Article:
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Let the Right One In (Lat den ratte komma in)

Young vampires in love, with a Scandinavian chill

Lina Leandersson plays one of two 12-year-old neighbors at the heart of ''Let the Right One In.'' Lina Leandersson plays one of two 12-year-old neighbors at the heart of ''Let the Right One In.'' (Magnet releasing)
By Wesley Morris
Globe Staff / November 14, 2008

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Child vampires have it easy. They can lurk in the shadows beneath an overpass, feign a need for help, then pounce on an assisting stranger, the way 12-year-old Eli (Lina Leandersson) does in Tomas Alfredson's "Let the Right One In." She begs for help, then sucks her good Samaritan's blood. But the movie brings us the chillingly sad fate of certain creatures of the night: Someone has to die in order for her to live, and you worry momentarily that this someone might be Oskar (Kåre Hedebrant), the thin, blond, pale fellow 12-year-old whose apartment is adjacent to Eli's. She doesn't want to bite him. She wants to be his friend.

Anyone under the assumption that this is a Disney Channel series waiting to happen should think again. Alfredson and screenwriter John Ajvide Lindqvist, adapting his 2004 novel, have brilliantly upended the cute pretexts of preadolescent entertainment. They've built that rare suspenseful horror film around Oskar, Eli, and the folks in their small snowbound Swedish town. It's true that Oskar dreams of defending himself against a posse of bullies at school, and his new neighbor would appear to be a perfect avenging angel. But the movie is up to much more than an undead bodyguard story.

For the first few scenes, it's unclear what exactly that is. A man hangs a body upside down among the trees in a frozen park at night, slides a plastic container beneath its head, and begins his grisly work, which two dog walkers interrupt. The man happens to be Eli's dad (Per Ragnar), who's murdering to feed his daughter. Once we're properly oriented, we can feel dad's awful moral dilemma. He knows what he does is wrong (his take-home rate these days is abysmal), and Ragnar makes this the business of a woebegone soul. As bodies go missing and corpses turn up, the shaggier townsfolk turn to sleuthing. Meanwhile, Eli has to start fending for herself, seeking companionship in Oskar.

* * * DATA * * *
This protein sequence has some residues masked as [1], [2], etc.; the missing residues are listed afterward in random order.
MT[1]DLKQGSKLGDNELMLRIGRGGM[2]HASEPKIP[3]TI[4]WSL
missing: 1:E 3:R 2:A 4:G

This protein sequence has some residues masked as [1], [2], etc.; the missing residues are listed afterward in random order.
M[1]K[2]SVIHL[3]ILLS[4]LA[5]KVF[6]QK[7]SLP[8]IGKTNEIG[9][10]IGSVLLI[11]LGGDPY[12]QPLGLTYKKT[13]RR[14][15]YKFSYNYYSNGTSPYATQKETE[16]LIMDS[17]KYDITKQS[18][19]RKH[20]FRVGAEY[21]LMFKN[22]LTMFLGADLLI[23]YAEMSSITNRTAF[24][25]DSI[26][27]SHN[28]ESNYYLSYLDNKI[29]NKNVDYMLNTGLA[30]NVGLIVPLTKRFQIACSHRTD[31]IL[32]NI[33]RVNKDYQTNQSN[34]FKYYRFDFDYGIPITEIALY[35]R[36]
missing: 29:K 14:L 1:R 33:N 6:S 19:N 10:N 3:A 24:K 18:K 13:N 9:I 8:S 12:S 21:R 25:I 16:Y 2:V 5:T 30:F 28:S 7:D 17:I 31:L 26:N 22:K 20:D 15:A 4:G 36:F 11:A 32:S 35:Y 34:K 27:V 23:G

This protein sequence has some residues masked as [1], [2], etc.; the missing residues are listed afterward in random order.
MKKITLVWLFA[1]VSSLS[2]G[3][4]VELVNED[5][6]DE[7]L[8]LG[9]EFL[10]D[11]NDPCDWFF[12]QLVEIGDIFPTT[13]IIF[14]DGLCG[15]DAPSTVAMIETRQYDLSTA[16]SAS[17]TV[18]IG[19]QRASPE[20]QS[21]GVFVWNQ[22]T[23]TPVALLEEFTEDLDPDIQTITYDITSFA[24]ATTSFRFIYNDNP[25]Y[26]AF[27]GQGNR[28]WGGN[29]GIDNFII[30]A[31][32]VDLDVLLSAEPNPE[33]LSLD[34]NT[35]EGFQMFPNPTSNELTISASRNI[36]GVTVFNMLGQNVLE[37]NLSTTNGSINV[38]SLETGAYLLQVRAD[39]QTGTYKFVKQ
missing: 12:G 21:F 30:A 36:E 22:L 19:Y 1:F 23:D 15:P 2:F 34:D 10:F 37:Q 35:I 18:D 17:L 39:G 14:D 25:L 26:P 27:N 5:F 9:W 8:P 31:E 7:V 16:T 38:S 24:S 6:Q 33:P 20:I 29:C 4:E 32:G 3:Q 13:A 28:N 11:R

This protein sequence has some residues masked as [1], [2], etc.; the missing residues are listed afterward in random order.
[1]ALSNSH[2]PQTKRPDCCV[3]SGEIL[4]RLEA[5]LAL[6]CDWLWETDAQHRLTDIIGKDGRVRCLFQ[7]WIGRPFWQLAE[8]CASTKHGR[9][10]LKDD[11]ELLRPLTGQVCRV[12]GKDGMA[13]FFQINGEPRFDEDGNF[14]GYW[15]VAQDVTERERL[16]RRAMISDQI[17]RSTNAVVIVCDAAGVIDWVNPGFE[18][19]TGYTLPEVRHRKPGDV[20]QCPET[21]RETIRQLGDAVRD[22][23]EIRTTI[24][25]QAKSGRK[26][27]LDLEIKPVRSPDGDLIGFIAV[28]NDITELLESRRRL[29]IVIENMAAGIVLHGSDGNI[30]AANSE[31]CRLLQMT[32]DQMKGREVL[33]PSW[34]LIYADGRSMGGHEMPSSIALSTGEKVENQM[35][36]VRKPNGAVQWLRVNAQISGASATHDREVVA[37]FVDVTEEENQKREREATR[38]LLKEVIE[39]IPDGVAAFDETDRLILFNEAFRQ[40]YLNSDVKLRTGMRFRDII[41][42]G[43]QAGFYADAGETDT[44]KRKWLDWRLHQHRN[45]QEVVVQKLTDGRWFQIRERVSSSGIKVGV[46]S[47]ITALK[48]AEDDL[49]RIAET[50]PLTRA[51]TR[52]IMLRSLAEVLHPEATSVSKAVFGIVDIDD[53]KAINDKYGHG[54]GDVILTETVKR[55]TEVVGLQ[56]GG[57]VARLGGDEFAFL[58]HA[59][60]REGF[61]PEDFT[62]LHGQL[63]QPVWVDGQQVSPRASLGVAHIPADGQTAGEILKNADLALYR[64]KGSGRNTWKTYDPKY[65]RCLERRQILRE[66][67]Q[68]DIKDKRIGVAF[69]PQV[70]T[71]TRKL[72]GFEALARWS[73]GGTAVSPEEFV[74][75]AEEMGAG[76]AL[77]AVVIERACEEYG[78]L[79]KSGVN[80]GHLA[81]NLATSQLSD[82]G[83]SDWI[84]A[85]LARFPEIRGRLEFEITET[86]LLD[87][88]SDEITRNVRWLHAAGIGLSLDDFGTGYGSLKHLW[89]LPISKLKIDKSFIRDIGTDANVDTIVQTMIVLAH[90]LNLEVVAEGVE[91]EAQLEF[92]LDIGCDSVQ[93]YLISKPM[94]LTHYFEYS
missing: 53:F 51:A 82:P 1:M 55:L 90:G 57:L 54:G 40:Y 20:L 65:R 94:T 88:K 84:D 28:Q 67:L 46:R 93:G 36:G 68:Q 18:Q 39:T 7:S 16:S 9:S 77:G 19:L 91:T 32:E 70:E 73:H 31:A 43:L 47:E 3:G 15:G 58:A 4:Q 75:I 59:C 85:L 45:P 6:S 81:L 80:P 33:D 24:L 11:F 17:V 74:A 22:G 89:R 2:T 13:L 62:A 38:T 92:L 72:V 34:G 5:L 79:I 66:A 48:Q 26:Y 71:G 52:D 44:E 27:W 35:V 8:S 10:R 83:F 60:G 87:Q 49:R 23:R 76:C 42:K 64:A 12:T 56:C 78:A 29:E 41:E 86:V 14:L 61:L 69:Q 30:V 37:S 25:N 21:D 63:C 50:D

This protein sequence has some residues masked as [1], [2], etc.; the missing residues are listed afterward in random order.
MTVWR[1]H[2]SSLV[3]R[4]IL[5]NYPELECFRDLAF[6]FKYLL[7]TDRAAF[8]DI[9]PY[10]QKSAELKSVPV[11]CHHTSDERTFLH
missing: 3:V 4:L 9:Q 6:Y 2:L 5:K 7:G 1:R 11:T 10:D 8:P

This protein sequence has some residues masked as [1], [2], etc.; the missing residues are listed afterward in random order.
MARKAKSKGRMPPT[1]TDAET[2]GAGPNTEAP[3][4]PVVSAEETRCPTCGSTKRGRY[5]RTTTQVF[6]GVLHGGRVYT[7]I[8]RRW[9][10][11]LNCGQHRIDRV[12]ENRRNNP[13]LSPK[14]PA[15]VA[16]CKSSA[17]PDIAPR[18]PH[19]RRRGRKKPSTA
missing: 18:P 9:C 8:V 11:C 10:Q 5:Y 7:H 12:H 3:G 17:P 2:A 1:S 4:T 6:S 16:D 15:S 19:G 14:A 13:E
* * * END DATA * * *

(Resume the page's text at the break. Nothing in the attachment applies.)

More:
The beauty of "Let the Right One In" resides in the way the horror remains grounded in a tragic kind of love, one not too distant from what Kirsten Dunst must have suffered in "Interview With the Vampire" when she realized she'd be a single, underage neck-biter forever. Eli at least has Oskar. What's sweet about him, of course, is that all he sees in Eli is a potential girlfriend. The sight of Leandersson fielding his request for a relationship upgrade while her mouth is caked with gore deserves to be as iconic an image of young romance as John Cusack holding a boombox up to Ione Skye's window in "Say Anything."

The filmmakers lay enough emotional foundation for many of the gruesome images to transcend dread. The nervous fear in watching Eli's dad hang a teenager upside down or the terror in seeing one townswoman attacked by housecats is equal to the comedy in Oskar's straining to lift 10 pounds on a bench press or Eli's scurrying up the side of a hospital.

While the movie's title refers to vampire etiquette, it could double as an allegorical assessment of a nation's immigration fears. Even without overplaying that angle, the filmmakers go curiously, deviously deep beneath the obvious surfaces. No one expects the sight of a severed head or floating bloody limb to be exhilarating. And yet as body parts sink to the bottom of a swimming pool, the heart soars all the same.

Wesley Morris can be reached at

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